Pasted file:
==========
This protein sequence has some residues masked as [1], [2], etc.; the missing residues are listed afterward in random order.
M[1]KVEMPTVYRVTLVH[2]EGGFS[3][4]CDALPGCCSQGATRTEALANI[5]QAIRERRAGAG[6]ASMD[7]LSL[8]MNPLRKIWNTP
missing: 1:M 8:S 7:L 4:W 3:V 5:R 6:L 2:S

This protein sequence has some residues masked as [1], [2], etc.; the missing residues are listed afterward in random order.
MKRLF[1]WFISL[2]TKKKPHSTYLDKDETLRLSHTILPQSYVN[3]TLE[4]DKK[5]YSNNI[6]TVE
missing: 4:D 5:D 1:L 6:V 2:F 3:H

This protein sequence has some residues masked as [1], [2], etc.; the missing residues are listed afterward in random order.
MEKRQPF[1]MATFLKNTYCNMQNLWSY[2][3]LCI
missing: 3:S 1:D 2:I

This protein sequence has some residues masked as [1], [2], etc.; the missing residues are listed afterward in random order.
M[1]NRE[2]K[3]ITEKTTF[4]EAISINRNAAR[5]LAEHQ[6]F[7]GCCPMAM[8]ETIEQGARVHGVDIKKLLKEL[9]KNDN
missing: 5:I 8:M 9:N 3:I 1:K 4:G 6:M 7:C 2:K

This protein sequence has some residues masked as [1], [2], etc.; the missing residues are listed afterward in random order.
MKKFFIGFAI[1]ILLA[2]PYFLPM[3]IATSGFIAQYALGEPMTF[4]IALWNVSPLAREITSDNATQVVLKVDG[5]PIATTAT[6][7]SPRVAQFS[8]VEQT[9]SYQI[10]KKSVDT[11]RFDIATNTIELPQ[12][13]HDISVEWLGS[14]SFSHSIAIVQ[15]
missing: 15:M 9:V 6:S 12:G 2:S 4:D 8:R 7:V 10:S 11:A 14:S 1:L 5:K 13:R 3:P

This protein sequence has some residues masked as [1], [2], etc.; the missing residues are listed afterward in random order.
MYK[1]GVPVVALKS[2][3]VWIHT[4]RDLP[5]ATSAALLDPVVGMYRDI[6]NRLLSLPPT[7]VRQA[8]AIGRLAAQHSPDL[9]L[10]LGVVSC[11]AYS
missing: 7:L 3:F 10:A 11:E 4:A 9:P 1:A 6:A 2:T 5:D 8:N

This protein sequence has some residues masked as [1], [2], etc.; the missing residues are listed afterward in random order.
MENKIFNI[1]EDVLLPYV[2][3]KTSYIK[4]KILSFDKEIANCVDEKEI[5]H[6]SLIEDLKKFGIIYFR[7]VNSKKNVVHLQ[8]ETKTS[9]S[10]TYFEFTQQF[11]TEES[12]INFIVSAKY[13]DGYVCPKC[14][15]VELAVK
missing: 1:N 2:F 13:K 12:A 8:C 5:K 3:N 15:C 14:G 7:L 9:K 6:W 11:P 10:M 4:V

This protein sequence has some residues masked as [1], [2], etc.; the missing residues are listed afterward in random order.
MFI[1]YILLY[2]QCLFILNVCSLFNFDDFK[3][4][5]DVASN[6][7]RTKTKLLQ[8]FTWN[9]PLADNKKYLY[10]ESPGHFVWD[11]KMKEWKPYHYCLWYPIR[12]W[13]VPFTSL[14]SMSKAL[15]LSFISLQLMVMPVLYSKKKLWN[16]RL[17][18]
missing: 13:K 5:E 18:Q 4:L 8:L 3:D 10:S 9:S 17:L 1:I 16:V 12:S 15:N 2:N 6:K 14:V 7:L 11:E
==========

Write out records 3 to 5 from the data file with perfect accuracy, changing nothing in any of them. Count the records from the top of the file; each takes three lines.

This protein sequence has some residues masked as [1], [2], etc.; the missing residues are listed afterward in random order.
MEKRQPF[1]MATFLKNTYCNMQNLWSY[2][3]LCI
missing: 3:S 1:D 2:I

This protein sequence has some residues masked as [1], [2], etc.; the missing residues are listed afterward in random order.
M[1]NRE[2]K[3]ITEKTTF[4]EAISINRNAAR[5]LAEHQ[6]F[7]GCCPMAM[8]ETIEQGARVHGVDIKKLLKEL[9]KNDN
missing: 5:I 8:M 9:N 3:I 1:K 4:G 6:M 7:C 2:K

This protein sequence has some residues masked as [1], [2], etc.; the missing residues are listed afterward in random order.
MKKFFIGFAI[1]ILLA[2]PYFLPM[3]IATSGFIAQYALGEPMTF[4]IALWNVSPLAREITSDNATQVVLKVDG[5]PIATTAT[6][7]SPRVAQFS[8]VEQT[9]SYQI[10]KKSVDT[11]RFDIATNTIELPQ[12][13]HDISVEWLGS[14]SFSHSIAIVQ[15]
missing: 15:M 9:V 6:S 12:G 2:S 4:D 8:R 7:V 10:S 11:A 14:S 1:L 5:K 13:R 3:P